Published online by Cambridge University Press: 18 December 2021
A decade before his CRISPR study got offthe ground, Carl June led an experiment that was dubbed the “first-in-human” gene-editing trial. June was working with zinc fingers, the old-school molecular biology tool likened to record players by my NIH instructors. It was 2009, the year after news of a medical breakthrough: Timothy Ray Brown, the “Berlin Patient,” had just experienced the world's first HIV cure.
Brown was diagnosed with HIV in 1995. Initially he thought that the diagnosis was a death sentence. Soon, though, new antiviral medicines turned his infection into a manageable but chronic condition. Brown was a gregarious American expat who lived with his boyfriend in Germany. But his life was upended again in 2006 when a new, unrelated disease cropped up—leukemia. As he discussed options for treating the leukemia, the doctor offered him an experimental bone-marrow transplant. They had found a bone marrow donor with a rare genetic condition: a mutation to the CCR5 gene, which meant that the donor had enjoyed HIV resistance from birth. Scientists discovered CCR5 years earlier when they studied the genes of people who had been infected by HIV but never became sick. Brown's doctor decided to take a gamble: to see if he could treat the leukemia and transfer genetic resistance to the virus at the same time. Three months after the procedure, there were no traces of HIV in Timothy Ray Brown's blood.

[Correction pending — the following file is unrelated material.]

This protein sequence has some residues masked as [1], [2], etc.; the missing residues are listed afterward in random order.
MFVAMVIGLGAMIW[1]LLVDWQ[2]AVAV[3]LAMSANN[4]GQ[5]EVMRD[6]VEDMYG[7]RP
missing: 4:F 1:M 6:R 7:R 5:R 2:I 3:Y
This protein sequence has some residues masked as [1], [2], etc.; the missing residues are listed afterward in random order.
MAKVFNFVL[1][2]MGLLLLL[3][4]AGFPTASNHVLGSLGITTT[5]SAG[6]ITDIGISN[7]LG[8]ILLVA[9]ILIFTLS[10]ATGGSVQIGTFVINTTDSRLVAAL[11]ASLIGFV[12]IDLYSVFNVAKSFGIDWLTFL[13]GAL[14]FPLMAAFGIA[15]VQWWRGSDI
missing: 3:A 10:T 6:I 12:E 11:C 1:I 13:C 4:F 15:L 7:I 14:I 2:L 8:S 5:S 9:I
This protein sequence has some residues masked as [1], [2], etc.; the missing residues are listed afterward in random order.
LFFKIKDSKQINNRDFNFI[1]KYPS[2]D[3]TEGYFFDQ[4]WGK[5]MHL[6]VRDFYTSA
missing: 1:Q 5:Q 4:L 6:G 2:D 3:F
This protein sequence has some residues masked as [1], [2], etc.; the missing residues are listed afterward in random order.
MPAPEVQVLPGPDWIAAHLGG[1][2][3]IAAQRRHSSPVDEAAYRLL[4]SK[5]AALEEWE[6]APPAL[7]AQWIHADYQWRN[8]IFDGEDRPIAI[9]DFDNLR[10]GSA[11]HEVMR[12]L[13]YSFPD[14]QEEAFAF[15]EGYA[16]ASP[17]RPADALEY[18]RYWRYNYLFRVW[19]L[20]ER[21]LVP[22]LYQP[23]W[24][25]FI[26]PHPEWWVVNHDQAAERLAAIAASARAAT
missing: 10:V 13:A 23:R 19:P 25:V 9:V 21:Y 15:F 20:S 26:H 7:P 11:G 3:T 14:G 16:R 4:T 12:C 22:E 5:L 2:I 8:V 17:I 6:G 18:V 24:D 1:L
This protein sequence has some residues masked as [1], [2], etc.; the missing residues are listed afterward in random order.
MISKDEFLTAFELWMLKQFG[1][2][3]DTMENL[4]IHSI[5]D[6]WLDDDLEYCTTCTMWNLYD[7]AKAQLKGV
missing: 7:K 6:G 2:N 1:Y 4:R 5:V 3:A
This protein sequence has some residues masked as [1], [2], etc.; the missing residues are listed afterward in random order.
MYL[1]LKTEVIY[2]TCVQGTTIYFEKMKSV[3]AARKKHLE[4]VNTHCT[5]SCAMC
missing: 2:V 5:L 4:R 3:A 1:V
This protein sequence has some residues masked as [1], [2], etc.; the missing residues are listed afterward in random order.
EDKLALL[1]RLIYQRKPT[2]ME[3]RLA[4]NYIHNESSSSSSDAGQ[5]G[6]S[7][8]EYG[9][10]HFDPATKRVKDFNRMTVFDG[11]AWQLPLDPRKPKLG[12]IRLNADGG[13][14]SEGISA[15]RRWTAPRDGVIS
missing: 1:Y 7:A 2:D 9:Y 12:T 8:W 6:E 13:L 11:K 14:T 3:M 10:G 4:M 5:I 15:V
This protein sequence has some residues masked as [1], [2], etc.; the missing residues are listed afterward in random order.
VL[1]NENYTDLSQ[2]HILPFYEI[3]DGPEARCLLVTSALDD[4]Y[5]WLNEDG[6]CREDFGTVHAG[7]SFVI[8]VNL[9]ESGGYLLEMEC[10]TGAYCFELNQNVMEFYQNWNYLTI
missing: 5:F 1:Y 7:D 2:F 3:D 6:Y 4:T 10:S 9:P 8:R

Carl June's team hoped to synthetically replicate the Berlin Patient effect: they wanted to produce targeted damage to the CCR5 gene. The June laboratory already knew how to manufacture synthetic T cells, and they just needed a good tool for the job. They began collaborating with Sangamo Therapeutics, a company in California that had been promoting zinc fingers to edit the human genome. Together this interdisciplinary team started engineering resistance to HIV into living blood cells in hopes of producing a cure.
This HIV clinical trial was innovative and inclusive—at least compared with Carl June's later cancer experiments. A diverse group of patients signed up, representing the demographics of the local HIV-positive population: five white men, four black men, a Hispanic man, an Asian man, a black woman, and an Indian woman.